By Dr David Whitehouse
BBC News Online science editor
Scientists using the Cassini probe have found a new ring and one, possibly two, new objects orbiting Saturn.
The new ring is marked in red (Image: Nasa/JPL/SSI)
The discoveries are in the planet's contorted F-ring region, and look to be associated with Saturn's moon Atlas.
University of London scientists working on the four-year mission say that confirmation of another moon would raise Saturn's tally to 34 satellites.
The Cassini-Huygens mission is a joint venture of the US, European and Italian space agencies.
Barely detectable object
The Cassini-Huygens mission is continuing to provide new discoveries at the Saturn system.
A small object was discovered moving near the outside edge of the F-ring, interior to the orbit of Saturn's moon Pandora.
It was first seen by Professor Carl Murray, Cassini Imaging Team member at Queen Mary College, University of London, in images taken on 21 June 2004, just days before Cassini arrived at Saturn.
"I noticed this barely detectable object skirting the outer part of the F-ring. It was an incredible privilege to be the first person to spot it." Murray's group at Queen Mary was the first to calculate an orbit for the object.
Scientists cannot yet definitively say if it is a moon or a temporary "clump".
If it is a moon, its diameter is estimated to be 4-5km (two to three miles) and it is located 1,000km (620 miles) from the F-ring, Saturn's outermost ring.
It is at a distance of approximately 141,000km (86,000 miles) from the centre of Saturn and within 300km (190 miles) of the orbit of the moon Pandora. The object has been provisionally named S/2004 S3.
Scientists are not sure if the new object is alone.
CASSINI'S KEY PARTS
1. Antennas enabling communication with Earth
2. Boom carrying instrument to measure magnetic fields
3. Two cameras will take 300,000 pictures of the planet
4. Infra-red spectrometer analyses Saturn's temperature and composition
5. Radioisotope thermoelectric generators supply 750W of power
6. Cassini has two engines - one is a back-up
7. Thrusters used for small changes of direction or speed
8. Huygens probe will land on Saturn's largest moon, Titan
9. Plasma spectrometer measures charged particles and solar winds
This is because a search through other images that might capture the new object by Dr Joseph Spitale, a planetary scientist at the Space Science Institute in Boulder, Colorado, revealed something strange.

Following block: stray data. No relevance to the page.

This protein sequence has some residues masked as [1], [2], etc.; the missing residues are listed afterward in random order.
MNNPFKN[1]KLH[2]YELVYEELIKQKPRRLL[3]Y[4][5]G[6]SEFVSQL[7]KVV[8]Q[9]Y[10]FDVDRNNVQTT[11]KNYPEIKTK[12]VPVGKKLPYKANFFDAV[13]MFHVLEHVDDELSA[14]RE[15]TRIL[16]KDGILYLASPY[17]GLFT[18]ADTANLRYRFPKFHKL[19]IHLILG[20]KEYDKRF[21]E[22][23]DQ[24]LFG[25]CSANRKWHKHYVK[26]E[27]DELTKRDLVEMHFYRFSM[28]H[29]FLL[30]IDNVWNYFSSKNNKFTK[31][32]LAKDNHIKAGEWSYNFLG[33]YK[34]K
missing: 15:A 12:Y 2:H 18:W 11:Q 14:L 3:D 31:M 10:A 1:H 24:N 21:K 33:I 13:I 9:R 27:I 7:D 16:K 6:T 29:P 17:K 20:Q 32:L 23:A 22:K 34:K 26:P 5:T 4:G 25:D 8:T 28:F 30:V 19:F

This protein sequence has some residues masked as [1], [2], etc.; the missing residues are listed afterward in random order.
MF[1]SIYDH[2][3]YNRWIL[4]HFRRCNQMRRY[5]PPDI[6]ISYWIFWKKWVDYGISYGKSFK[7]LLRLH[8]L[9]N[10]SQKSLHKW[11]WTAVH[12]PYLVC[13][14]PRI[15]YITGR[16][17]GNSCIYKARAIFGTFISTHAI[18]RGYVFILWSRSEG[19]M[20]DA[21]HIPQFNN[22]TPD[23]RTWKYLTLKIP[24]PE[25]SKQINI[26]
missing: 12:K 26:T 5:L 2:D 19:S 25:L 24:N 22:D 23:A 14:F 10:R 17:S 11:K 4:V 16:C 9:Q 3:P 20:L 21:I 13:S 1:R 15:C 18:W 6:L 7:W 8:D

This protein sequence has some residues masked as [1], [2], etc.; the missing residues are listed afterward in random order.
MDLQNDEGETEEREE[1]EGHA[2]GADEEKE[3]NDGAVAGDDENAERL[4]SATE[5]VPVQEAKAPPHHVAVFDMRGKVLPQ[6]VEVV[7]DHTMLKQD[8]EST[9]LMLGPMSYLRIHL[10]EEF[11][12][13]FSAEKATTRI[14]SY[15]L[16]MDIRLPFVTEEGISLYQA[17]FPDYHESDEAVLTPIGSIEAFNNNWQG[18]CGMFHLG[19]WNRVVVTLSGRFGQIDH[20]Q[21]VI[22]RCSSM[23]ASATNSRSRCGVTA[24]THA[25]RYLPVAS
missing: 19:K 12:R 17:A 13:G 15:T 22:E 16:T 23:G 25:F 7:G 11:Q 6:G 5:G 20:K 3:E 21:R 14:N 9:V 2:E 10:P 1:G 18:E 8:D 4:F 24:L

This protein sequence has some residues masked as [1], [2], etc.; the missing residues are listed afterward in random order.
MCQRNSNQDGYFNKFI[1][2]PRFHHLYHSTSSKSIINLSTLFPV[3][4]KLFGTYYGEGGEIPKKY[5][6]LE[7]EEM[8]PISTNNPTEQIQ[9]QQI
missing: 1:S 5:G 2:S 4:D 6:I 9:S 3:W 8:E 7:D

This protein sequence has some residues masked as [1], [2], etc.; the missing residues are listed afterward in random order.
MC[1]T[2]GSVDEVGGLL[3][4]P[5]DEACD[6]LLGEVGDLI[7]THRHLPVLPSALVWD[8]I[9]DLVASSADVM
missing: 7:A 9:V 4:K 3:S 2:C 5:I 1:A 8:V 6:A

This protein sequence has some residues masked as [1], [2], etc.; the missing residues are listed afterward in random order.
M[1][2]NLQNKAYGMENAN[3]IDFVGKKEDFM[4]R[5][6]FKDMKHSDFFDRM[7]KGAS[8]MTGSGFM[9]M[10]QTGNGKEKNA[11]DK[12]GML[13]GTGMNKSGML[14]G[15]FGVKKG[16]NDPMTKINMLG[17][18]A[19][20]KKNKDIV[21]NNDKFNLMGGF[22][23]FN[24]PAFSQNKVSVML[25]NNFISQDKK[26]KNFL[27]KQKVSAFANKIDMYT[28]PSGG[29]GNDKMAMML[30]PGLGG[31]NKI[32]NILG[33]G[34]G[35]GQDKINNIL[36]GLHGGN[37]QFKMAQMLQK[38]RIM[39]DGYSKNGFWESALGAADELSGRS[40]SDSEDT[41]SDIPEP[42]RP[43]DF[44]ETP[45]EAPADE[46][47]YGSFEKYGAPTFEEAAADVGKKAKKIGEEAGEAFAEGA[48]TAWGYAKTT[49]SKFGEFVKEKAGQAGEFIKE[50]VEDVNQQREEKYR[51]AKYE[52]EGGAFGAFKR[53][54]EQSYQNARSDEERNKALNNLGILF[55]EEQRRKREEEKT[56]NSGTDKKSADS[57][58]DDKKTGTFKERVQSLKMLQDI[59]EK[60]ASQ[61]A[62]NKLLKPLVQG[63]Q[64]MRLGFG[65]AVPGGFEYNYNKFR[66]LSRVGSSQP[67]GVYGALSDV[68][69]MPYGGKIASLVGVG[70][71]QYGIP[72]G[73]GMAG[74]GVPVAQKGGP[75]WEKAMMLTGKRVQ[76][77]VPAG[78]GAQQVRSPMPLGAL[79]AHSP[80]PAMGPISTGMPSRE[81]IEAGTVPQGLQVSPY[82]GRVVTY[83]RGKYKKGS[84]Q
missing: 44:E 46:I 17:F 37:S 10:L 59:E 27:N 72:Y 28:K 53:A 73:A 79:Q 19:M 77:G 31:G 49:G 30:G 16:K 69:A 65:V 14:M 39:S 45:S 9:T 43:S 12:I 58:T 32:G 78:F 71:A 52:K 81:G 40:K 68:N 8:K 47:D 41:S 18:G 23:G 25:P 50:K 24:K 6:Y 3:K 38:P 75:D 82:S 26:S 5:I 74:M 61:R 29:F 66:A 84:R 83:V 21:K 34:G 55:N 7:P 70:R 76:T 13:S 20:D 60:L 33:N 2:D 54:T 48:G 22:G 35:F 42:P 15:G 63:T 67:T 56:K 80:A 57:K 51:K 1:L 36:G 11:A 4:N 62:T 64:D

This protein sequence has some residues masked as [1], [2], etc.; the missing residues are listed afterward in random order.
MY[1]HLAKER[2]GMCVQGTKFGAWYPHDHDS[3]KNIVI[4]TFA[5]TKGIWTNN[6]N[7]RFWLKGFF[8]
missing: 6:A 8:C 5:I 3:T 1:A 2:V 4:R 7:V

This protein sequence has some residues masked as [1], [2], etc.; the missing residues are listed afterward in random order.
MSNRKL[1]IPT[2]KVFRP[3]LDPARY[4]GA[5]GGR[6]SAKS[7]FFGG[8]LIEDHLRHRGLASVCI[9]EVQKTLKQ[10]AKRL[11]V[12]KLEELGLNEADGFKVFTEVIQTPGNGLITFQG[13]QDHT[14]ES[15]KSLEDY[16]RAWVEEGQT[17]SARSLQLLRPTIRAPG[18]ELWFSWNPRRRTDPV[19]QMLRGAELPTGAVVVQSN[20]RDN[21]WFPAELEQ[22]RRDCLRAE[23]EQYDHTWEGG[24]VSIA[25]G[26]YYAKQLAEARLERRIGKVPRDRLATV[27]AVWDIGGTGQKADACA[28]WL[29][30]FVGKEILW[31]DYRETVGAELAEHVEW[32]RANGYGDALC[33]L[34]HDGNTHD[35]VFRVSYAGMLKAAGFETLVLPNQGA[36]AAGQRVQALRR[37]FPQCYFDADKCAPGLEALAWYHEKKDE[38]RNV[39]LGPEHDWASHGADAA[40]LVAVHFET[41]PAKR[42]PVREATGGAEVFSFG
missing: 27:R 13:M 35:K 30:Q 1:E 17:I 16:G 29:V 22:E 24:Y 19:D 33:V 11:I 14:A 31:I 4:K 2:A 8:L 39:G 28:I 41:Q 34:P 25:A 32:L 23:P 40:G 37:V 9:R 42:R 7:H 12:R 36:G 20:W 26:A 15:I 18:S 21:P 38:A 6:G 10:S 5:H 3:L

"When I went to look for additional images of this object to refine its orbit, I found that about five hours after first being sighted, it seemed to be orbiting interior to the F-ring," said Spitale.
"If this is the same object then it has an orbit that crosses the F-ring, which makes it a strange object."
Because of the puzzling dynamical implications of having a body which crosses the ring, the inner object sighted by Spitale is presently considered a separate object with the temporary designation S/2004 S 4.
In the process of examining the F-ring region, Murray also detected a previously unknown ring, designated S/2004 1R, associated with Saturn's moon Atlas.
"We knew from Voyager missions of over 20 years ago that the region between the main rings and the F-ring was dusty but the role of the moons in this region was a mystery," said Murray.
"It was while studying the F-ring in these images that I discovered the faint ring of material. My immediate hunch was that it might be associated with the orbit of one of Saturn's moons and after some calculation I identified Atlas as the prime suspect."
The ring is located 138,000km (86,000 miles) from the centre of Saturn in the orbit of the moon Atlas, between the A-ring and the F-ring. The width of the ring is estimated at 300km (190 miles).
It was first spotted in images taken after orbit insertion on 1 July 2004. There is no way of knowing yet if it extends all the way around the planet.
Searches will continue for further detections of the new body or bodies seen in association with the F-ring.
There are currently 33 confirmed satellites of Saturn. The new ring adds to the growing number of narrow ringlets in orbit around the planet.